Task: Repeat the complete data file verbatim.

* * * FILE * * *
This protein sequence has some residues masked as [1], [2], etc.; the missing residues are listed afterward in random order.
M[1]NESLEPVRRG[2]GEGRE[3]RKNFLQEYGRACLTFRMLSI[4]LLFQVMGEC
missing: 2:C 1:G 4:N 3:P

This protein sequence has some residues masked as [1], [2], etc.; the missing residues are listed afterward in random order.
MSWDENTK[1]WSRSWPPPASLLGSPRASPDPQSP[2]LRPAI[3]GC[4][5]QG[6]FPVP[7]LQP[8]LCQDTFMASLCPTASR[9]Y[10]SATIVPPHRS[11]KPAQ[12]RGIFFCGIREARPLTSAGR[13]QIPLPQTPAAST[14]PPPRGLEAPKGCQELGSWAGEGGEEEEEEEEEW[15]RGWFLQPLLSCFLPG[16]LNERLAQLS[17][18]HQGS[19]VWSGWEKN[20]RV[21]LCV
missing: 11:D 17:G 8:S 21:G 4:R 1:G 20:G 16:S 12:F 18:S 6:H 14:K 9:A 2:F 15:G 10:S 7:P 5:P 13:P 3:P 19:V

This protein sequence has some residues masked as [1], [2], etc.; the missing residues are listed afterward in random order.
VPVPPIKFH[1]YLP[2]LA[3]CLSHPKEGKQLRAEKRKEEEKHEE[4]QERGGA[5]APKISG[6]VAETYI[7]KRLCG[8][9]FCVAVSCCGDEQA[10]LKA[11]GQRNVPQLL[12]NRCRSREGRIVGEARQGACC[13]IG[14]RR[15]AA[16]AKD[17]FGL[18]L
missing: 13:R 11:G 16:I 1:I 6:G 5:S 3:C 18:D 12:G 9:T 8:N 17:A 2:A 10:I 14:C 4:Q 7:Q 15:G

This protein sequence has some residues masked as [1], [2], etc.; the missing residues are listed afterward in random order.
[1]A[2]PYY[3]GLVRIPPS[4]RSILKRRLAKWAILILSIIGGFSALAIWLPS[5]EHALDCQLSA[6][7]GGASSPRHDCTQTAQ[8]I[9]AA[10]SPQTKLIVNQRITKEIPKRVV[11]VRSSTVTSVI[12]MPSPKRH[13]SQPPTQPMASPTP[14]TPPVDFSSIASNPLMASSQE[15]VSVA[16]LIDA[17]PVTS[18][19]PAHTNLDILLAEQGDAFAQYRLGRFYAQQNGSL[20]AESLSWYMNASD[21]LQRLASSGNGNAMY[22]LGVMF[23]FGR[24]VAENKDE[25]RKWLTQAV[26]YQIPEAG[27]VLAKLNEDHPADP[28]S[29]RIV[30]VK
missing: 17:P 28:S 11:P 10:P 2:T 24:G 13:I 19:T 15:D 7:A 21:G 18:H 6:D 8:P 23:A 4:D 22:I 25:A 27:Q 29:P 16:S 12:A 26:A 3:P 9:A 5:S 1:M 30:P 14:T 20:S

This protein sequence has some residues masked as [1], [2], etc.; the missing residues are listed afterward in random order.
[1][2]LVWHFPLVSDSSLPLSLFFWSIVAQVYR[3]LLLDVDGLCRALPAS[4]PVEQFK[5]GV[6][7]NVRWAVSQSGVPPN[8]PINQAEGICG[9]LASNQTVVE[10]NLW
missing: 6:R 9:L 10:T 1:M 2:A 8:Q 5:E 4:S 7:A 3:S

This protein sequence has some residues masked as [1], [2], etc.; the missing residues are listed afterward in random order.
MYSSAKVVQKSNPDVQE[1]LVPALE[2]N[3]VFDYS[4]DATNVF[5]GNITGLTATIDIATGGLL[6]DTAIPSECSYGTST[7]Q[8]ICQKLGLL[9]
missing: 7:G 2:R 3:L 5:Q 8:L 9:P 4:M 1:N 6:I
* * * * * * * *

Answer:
This protein sequence has some residues masked as [1], [2], etc.; the missing residues are listed afterward in random order.
M[1]NESLEPVRRG[2]GEGRE[3]RKNFLQEYGRACLTFRMLSI[4]LLFQVMGEC
missing: 2:C 1:G 4:N 3:P

This protein sequence has some residues masked as [1], [2], etc.; the missing residues are listed afterward in random order.
MSWDENTK[1]WSRSWPPPASLLGSPRASPDPQSP[2]LRPAI[3]GC[4][5]QG[6]FPVP[7]LQP[8]LCQDTFMASLCPTASR[9]Y[10]SATIVPPHRS[11]KPAQ[12]RGIFFCGIREARPLTSAGR[13]QIPLPQTPAAST[14]PPPRGLEAPKGCQELGSWAGEGGEEEEEEEEEW[15]RGWFLQPLLSCFLPG[16]LNERLAQLS[17][18]HQGS[19]VWSGWEKN[20]RV[21]LCV
missing: 11:D 17:G 8:S 21:G 4:R 1:G 20:G 16:S 12:F 18:S 6:H 14:K 9:A 2:F 15:G 10:S 7:P 5:P 13:P 3:P 19:V

This protein sequence has some residues masked as [1], [2], etc.; the missing residues are listed afterward in random order.
VPVPPIKFH[1]YLP[2]LA[3]CLSHPKEGKQLRAEKRKEEEKHEE[4]QERGGA[5]APKISG[6]VAETYI[7]KRLCG[8][9]FCVAVSCCGDEQA[10]LKA[11]GQRNVPQLL[12]NRCRSREGRIVGEARQGACC[13]IG[14]RR[15]AA[16]AKD[17]FGL[18]L
missing: 13:R 11:G 16:I 1:I 6:G 5:S 3:C 18:D 12:G 9:T 8:N 17:A 2:A 10:I 14:C 4:Q 7:Q 15:G

This protein sequence has some residues masked as [1], [2], etc.; the missing residues are listed afterward in random order.
[1]A[2]PYY[3]GLVRIPPS[4]RSILKRRLAKWAILILSIIGGFSALAIWLPS[5]EHALDCQLSA[6][7]GGASSPRHDCTQTAQ[8]I[9]AA[10]SPQTKLIVNQRITKEIPKRVV[11]VRSSTVTSVI[12]MPSPKRH[13]SQPPTQPMASPTP[14]TPPVDFSSIASNPLMASSQE[15]VSVA[16]LIDA[17]PVTS[18][19]PAHTNLDILLAEQGDAFAQYRLGRFYAQQNGSL[20]AESLSWYMNASD[21]LQRLASSGNGNAMY[22]LGVMF[23]FGR[24]VAENKDE[25]RKWLTQAV[26]YQIPEAG[27]VLAKLNEDHPADP[28]S[29]RIV[30]VK
missing: 17:P 28:S 11:P 10:P 2:T 24:G 13:I 19:T 15:D 7:A 21:G 18:H 6:D 8:P 23:A 4:D 22:I 25:A 27:Q 29:P 16:S 12:A 26:A 3:P 9:A 5:S 1:M 30:P 14:T 20:S

This protein sequence has some residues masked as [1], [2], etc.; the missing residues are listed afterward in random order.
[1][2]LVWHFPLVSDSSLPLSLFFWSIVAQVYR[3]LLLDVDGLCRALPAS[4]PVEQFK[5]GV[6][7]NVRWAVSQSGVPPN[8]PINQAEGICG[9]LASNQTVVE[10]NLW
missing: 6:R 9:L 10:T 1:M 2:A 8:Q 5:E 4:S 7:A 3:S

This protein sequence has some residues masked as [1], [2], etc.; the missing residues are listed afterward in random order.
MYSSAKVVQKSNPDVQE[1]LVPALE[2]N[3]VFDYS[4]DATNVF[5]GNITGLTATIDIATGGLL[6]DTAIPSECSYGTST[7]Q[8]ICQKLGLL[9]
missing: 7:G 2:R 3:L 5:Q 8:L 9:P 4:M 1:N 6:I